Company culture is an important way of motivating employees, but to do so, it needs to mirror people’s own values and goals. After two years of great change, many businesses now have an outdated company culture that feels disjointed with current ways of working. As businesses adapt to their transformations, they should use the opportunity to instil a refreshed culture that empowers employees with the flexibility, choice and support they need to thrive.

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Businesses around the world are trying to adjust to new ways of working. However, while they negotiate office and remote days with employees, many are missing the vital workplace ingredient that needs to adapt – and that is company culture.

Over the last two years, businesses have changed so much that their former culture is no longer effective at motivating and uniting employees. New people have joined the business, existing employees have new personal situations, and everyone has been exposed to new ideas about the best way to work. At the same time, businesses are going through great transformations, from shifting their purpose and customer base to integrating new technology.

Given that 70% of business transformations fail due to cultural-related roadblocks, we believe that businesses need to focus on their people to change successfully. Now, more than ever, freedom and flexibility will be essential in company culture. As businesses and the world around us continue to evolve at pace, company culture will need to do the same to align with employees’ changing values and priorities.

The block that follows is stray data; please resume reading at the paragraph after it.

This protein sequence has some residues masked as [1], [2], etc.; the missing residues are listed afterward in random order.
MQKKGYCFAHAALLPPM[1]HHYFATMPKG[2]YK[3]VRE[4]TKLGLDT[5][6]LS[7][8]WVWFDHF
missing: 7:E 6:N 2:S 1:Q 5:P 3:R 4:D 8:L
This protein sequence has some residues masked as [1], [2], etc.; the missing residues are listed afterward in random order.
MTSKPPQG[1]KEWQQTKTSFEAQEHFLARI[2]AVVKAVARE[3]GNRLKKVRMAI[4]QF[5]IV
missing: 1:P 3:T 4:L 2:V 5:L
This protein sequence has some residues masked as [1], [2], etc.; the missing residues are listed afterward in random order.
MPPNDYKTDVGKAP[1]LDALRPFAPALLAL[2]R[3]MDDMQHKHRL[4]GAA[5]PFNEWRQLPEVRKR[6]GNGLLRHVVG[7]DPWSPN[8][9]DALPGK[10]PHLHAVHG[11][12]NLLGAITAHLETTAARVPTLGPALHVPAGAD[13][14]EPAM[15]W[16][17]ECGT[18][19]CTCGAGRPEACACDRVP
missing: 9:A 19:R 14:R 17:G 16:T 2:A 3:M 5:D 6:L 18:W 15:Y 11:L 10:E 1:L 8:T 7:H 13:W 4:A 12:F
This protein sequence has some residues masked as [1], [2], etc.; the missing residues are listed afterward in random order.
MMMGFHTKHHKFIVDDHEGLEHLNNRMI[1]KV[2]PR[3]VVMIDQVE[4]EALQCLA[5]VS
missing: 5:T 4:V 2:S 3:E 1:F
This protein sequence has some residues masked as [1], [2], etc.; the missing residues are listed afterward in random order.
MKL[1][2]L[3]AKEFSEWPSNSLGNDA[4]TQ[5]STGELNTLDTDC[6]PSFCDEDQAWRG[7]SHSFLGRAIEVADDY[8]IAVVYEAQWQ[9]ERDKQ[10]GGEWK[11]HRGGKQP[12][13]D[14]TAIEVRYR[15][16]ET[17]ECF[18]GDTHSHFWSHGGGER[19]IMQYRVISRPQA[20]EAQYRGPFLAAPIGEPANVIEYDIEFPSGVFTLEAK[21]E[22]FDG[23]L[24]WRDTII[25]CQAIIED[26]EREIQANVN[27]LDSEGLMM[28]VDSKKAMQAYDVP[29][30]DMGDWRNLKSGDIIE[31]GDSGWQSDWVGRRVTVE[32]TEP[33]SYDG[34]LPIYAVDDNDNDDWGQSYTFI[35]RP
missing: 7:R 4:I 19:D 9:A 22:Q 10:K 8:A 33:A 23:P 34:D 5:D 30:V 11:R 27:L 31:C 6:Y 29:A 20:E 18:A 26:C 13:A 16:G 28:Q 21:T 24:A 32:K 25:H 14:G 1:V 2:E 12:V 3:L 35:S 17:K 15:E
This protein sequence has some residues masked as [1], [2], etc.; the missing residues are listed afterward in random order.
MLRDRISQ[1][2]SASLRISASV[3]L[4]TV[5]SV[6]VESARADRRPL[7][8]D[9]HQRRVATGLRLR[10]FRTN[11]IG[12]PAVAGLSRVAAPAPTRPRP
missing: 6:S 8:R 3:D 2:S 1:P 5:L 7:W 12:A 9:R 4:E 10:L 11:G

Benefits of an agile company culture

The pandemic highlighted the benefits of business adaptability in an ever-changing situation. Interestingly, almost 70% of organisations that were able to make positive transformations over the past year say that culture helped them succeed. Good company culture enables people to have open conversations, to collaborate and to make decisions quickly.

Yet many business leaders are failing to give culture the priority it deserves. According to James Heskett, UPS Foundation Professor Emeritus at the Harvard Business School, over 90% of leaders say they could improve their company culture but fewer than 20% say that they have taken steps to do so. These leaders are exposing their organisations to the risk that their employees feel undermotivated and frustrated, which will only drive them away.

Businesses cannot afford to ignore company culture and hope that it catches up with new priorities.

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To engage people through times of change, leaders need to create a culture that gives people the confidence to make decisions.

Keeping company culture authentic

A good business culture feels authentic because it is aligned with employees’ views, goals and values. At the moment, many businesses have a culture that feels outdated because it is no longer in touch with the realities people experience at work. We can illustrate this with views towards company purpose. Surveys show that 77% of senior management feel connected to the company’s purpose, but only 54% of other employees feel the same way. If there is a divide between how different team members view the organisation’s purpose, the culture is no longer effective at uniting them.

Employee feedback is crucial for leaders to tweak their culture so that it represents more people. Given the speed of workplace change, an annual survey is not enough to understand current needs. Business leaders need to have more regular feedback channels and hold follow-up meetings with individuals so that they can build an authentic and inclusive culture.

Authenticity is also key to making hybrid working a success. A recent EY survey found that 43% of people want choice over where their work. Rather than a home/office balance, they want the autonomy to choose the location that best suits them. Businesses that offer this freedom of choice will create a more authentic culture around hybrid working – a culture that values the benefits of flexibility.